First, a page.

Monday, 18 July 2011: 11:15 AM
Salon A (Asheville Renaissance)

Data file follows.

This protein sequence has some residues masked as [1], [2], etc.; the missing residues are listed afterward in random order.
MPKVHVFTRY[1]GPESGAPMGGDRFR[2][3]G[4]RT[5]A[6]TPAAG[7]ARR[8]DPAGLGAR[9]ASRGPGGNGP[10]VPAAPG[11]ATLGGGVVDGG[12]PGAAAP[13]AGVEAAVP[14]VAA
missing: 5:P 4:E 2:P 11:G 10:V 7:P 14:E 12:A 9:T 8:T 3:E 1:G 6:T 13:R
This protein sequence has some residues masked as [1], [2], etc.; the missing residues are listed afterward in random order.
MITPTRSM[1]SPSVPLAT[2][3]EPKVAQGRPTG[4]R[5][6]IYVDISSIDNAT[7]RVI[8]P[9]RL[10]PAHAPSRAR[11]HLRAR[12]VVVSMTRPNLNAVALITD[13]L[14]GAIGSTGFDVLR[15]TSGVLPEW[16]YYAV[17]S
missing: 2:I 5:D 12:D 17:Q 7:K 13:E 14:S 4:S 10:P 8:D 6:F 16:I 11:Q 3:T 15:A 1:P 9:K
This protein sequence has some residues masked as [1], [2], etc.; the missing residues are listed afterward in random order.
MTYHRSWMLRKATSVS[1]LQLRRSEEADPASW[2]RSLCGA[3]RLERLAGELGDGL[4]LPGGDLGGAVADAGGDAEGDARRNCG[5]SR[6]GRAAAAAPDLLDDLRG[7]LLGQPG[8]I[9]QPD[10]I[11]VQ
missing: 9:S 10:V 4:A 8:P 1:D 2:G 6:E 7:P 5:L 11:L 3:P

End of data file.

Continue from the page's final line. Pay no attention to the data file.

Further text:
It is commonly assumed that wealthier developed countries have financial and institutional capacity to withstand shocks and stresses to water resources from a changing future climate. Given the high uncertainties regarding the hydrological impacts of climate warming, flexibility and institutional learning will be needed to adapt to those changes, yet rigidity and inertia may constrain the capacity for anticipatory adaptation strategies. Through a bottom-up, ethnographic analysis of water resource management in the Yampa/White Basins region of northwest Colorado, we investigate how water users and local and regional water management organizations respond to the impacts of climate variability, and how they process information about climate change. The work provides insights on how the water governance arrangements in this setting can create or constrain necessary flexibility to deal with climate change impacts. It also sheds light on the key dynamics of the social-ecological system, especially the relationship between seasonality and livelihoods, along with the institutional processes for incorporating understanding of climate and responding to or anticipating potential climate change-induced water scarcity. We will show how these ongoing dynamics affected responses to a climate-related event (the 2002 drought) and to a climate-related research and outreach process (the Colorado River Water Availability Study) and will discuss implications for learning and flexibility for responding to and anticipating climate change.
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